A recent example is the launch campaign of TATA Indigo, the new car from Telco. The launch integrated all the elements of IMC to give one message of ‘Comfort and Luxury’. This message and the visual of the ‘Arm Chair’ was used in a variety of media vehicles, including newspapers, magazines, TV, outdoor, merchandising, mailers, website, event design, brochures and even invitation card to the launch event. Parameshwaran, whose agency was behind the IMC campaign, emphasises, “Coordinating the entire campaign called for a lot of effort, since you had to use the key elements of the message and adapt it to the medium concerned. The arm chair may look very nice in press ad, but how will look on stage, or on a banner ad on the website? But overall the integration has had a tremendous effect on the brand Tata Indigo. No one got a message from any source that was not aligned to the strategy of comfort and luxury.”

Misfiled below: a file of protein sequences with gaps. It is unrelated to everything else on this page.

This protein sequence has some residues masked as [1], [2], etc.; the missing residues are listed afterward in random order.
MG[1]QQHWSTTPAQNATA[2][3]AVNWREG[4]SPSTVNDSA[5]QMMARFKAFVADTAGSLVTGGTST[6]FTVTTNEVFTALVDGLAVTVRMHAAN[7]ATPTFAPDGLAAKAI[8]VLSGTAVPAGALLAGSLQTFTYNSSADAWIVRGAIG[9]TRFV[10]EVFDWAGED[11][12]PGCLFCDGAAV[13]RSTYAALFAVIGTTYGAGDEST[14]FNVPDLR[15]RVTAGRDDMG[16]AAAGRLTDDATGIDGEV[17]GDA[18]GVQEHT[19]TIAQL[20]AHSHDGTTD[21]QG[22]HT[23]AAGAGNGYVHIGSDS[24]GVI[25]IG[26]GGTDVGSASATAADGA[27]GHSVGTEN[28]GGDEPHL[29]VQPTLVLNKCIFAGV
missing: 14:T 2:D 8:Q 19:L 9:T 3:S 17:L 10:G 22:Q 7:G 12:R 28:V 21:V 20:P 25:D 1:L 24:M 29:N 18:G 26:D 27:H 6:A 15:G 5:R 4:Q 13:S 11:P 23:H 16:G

McCann Erickson India has used IMC for General Motors and the launch of Virgin Atlantic. Philips Similarly, Rediffusion DY&R’s campaign for Daikin Air-conditioners is also on the lines of IMC. Mendonza explains, “The message of ‘complete silence’ has been taken across not only press, TV, outdoor, retail and website advertising, it is even used by dealers and sales personnel in the field. They sell the Air-conditioners on a technology platform which single-mindedly translates into it being more silent than other Air-conditioners.” And the result has been very encouraging – the IMC campaign is doing wonders for the product on the sales front – this despite of Daikin being about 20% more expensive than other air-conditioners in its class and not once resorting to promotions, discounts etc.
|INGREDIENTS OF SUCCESS